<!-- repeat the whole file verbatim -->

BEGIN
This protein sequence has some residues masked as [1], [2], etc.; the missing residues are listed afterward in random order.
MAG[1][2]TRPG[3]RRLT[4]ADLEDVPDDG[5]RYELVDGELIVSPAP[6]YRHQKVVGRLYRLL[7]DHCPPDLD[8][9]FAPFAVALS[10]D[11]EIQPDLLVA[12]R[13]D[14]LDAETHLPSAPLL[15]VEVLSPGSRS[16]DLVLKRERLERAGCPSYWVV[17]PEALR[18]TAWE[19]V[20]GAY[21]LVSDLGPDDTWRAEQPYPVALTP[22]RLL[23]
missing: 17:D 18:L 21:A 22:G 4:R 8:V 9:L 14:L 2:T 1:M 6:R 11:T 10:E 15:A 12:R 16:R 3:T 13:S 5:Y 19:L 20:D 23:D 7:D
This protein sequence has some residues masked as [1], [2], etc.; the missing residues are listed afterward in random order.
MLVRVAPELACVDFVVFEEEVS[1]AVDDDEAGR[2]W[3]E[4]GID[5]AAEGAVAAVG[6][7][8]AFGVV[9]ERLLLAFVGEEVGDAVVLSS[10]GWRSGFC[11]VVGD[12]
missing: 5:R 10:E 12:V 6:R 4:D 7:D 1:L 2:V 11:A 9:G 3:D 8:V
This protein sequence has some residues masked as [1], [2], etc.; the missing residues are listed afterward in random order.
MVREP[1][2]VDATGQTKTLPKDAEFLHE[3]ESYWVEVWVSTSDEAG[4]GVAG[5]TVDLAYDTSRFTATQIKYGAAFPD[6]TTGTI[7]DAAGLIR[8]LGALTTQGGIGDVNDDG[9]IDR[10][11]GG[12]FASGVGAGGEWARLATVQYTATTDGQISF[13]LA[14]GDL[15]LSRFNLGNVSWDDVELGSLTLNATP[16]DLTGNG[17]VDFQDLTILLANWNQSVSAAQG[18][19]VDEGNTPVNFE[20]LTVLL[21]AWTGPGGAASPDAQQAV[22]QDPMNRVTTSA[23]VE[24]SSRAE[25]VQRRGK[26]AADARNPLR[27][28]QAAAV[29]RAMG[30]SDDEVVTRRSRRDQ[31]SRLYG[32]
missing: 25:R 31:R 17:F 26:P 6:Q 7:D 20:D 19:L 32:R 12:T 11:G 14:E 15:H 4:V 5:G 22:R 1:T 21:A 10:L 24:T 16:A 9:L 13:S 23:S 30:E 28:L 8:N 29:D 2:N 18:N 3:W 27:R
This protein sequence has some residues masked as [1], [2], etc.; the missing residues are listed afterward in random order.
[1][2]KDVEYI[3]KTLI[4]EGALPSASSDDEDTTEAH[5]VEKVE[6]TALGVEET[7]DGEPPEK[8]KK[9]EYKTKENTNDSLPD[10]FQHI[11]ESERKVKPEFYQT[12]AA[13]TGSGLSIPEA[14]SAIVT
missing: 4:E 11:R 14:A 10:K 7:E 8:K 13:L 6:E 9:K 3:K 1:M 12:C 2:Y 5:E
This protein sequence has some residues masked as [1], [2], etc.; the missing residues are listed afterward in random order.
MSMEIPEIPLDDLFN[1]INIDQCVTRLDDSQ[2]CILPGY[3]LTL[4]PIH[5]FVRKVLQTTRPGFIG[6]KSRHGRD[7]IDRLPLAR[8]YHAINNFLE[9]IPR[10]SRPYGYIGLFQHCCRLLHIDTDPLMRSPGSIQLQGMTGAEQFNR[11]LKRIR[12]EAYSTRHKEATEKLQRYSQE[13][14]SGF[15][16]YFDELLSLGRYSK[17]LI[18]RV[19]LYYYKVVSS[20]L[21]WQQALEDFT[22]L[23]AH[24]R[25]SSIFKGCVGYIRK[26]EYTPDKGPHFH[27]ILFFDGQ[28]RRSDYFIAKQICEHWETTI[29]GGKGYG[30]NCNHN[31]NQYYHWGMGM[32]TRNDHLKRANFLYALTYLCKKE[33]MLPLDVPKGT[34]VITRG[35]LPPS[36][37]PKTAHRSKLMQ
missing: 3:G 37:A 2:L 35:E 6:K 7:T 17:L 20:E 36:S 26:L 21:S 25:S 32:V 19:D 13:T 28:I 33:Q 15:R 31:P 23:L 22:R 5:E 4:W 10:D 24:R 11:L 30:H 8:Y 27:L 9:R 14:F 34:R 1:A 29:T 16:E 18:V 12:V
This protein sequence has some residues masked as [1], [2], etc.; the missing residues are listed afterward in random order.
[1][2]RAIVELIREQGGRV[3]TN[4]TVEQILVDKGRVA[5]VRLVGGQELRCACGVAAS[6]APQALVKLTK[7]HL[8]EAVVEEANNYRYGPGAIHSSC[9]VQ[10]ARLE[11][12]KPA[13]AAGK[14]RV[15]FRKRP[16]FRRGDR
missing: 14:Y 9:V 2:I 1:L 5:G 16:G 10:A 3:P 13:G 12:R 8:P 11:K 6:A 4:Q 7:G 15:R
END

This protein sequence has some residues masked as [1], [2], etc.; the missing residues are listed afterward in random order.
MAG[1][2]TRPG[3]RRLT[4]ADLEDVPDDG[5]RYELVDGELIVSPAP[6]YRHQKVVGRLYRLL[7]DHCPPDLD[8][9]FAPFAVALS[10]D[11]EIQPDLLVA[12]R[13]D[14]LDAETHLPSAPLL[15]VEVLSPGSRS[16]DLVLKRERLERAGCPSYWVV[17]PEALR[18]TAWE[19]V[20]GAY[21]LVSDLGPDDTWRAEQPYPVALTP[22]RLL[23]
missing: 17:D 18:L 21:A 22:G 4:R 8:V 9:L 14:L 2:T 1:M 6:R 11:T 10:E 15:A 12:R 16:R 3:T 13:S 5:Y 19:L 20:D 23:D 7:D
This protein sequence has some residues masked as [1], [2], etc.; the missing residues are listed afterward in random order.
MLVRVAPELACVDFVVFEEEVS[1]AVDDDEAGR[2]W[3]E[4]GID[5]AAEGAVAAVG[6][7][8]AFGVV[9]ERLLLAFVGEEVGDAVVLSS[10]GWRSGFC[11]VVGD[12]
missing: 5:R 10:E 12:V 6:R 4:D 7:D 1:L 2:V 11:A 9:G 3:D 8:V
This protein sequence has some residues masked as [1], [2], etc.; the missing residues are listed afterward in random order.
MVREP[1][2]VDATGQTKTLPKDAEFLHE[3]ESYWVEVWVSTSDEAG[4]GVAG[5]TVDLAYDTSRFTATQIKYGAAFPD[6]TTGTI[7]DAAGLIR[8]LGALTTQGGIGDVNDDG[9]IDR[10][11]GG[12]FASGVGAGGEWARLATVQYTATTDGQISF[13]LA[14]GDL[15]LSRFNLGNVSWDDVELGSLTLNATP[16]DLTGNG[17]VDFQDLTILLANWNQSVSAAQG[18][19]VDEGNTPVNFE[20]LTVLL[21]AWTGPGGAASPDAQQAV[22]QDPMNRVTTSA[23]VE[24]SSRAE[25]VQRRGK[26]AADARNPLR[27][28]QAAAV[29]RAMG[30]SDDEVVTRRSRRDQ[31]SRLYG[32]
missing: 25:R 31:R 17:F 26:P 6:Q 7:D 20:D 19:L 32:R 12:T 11:G 14:E 15:H 4:V 5:G 22:R 1:T 21:A 10:L 24:T 16:A 9:L 13:S 23:S 30:E 28:L 8:N 29:D 2:N 18:N 3:W 27:R
This protein sequence has some residues masked as [1], [2], etc.; the missing residues are listed afterward in random order.
[1][2]KDVEYI[3]KTLI[4]EGALPSASSDDEDTTEAH[5]VEKVE[6]TALGVEET[7]DGEPPEK[8]KK[9]EYKTKENTNDSLPD[10]FQHI[11]ESERKVKPEFYQT[12]AA[13]TGSGLSIPEA[14]SAIVT
missing: 4:E 11:R 14:A 10:K 7:E 8:K 13:L 6:E 9:K 3:K 1:M 12:C 2:Y 5:E
This protein sequence has some residues masked as [1], [2], etc.; the missing residues are listed afterward in random order.
MSMEIPEIPLDDLFN[1]INIDQCVTRLDDSQ[2]CILPGY[3]LTL[4]PIH[5]FVRKVLQTTRPGFIG[6]KSRHGRD[7]IDRLPLAR[8]YHAINNFLE[9]IPR[10]SRPYGYIGLFQHCCRLLHIDTDPLMRSPGSIQLQGMTGAEQFNR[11]LKRIR[12]EAYSTRHKEATEKLQRYSQE[13][14]SGF[15][16]YFDELLSLGRYSK[17]LI[18]RV[19]LYYYKVVSS[20]L[21]WQQALEDFT[22]L[23]AH[24]R[25]SSIFKGCVGYIRK[26]EYTPDKGPHFH[27]ILFFDGQ[28]RRSDYFIAKQICEHWETTI[29]GGKGYG[30]NCNHN[31]NQYYHWGMGM[32]TRNDHLKRANFLYALTYLCKKE[33]MLPLDVPKGT[34]VITRG[35]LPPS[36][37]PKTAHRSKLMQ
missing: 3:G 37:A 2:L 35:E 6:K 7:T 17:L 20:E 36:S 26:L 21:S 25:S 32:V 19:D 13:T 28:I 33:Q 15:R 31:P 23:L 22:R 5:E 4:W 10:D 24:R 11:L 30:H 8:Y 27:L 9:R 14:F 34:R 1:A 29:T 16:E 18:V 12:V
This protein sequence has some residues masked as [1], [2], etc.; the missing residues are listed afterward in random order.
[1][2]RAIVELIREQGGRV[3]TN[4]TVEQILVDKGRVA[5]VRLVGGQELRCACGVAAS[6]APQALVKLTK[7]HL[8]EAVVEEANNYRYGPGAIHSSC[9]VQ[10]ARLE[11][12]KPA[13]AAGK[14]RV[15]FRKRP[16]FRRGDR
missing: 14:Y 9:V 2:I 1:L 5:G 16:G 10:A 3:P 13:G 12:R 8:P 11:K 6:A 4:Q 7:G 15:R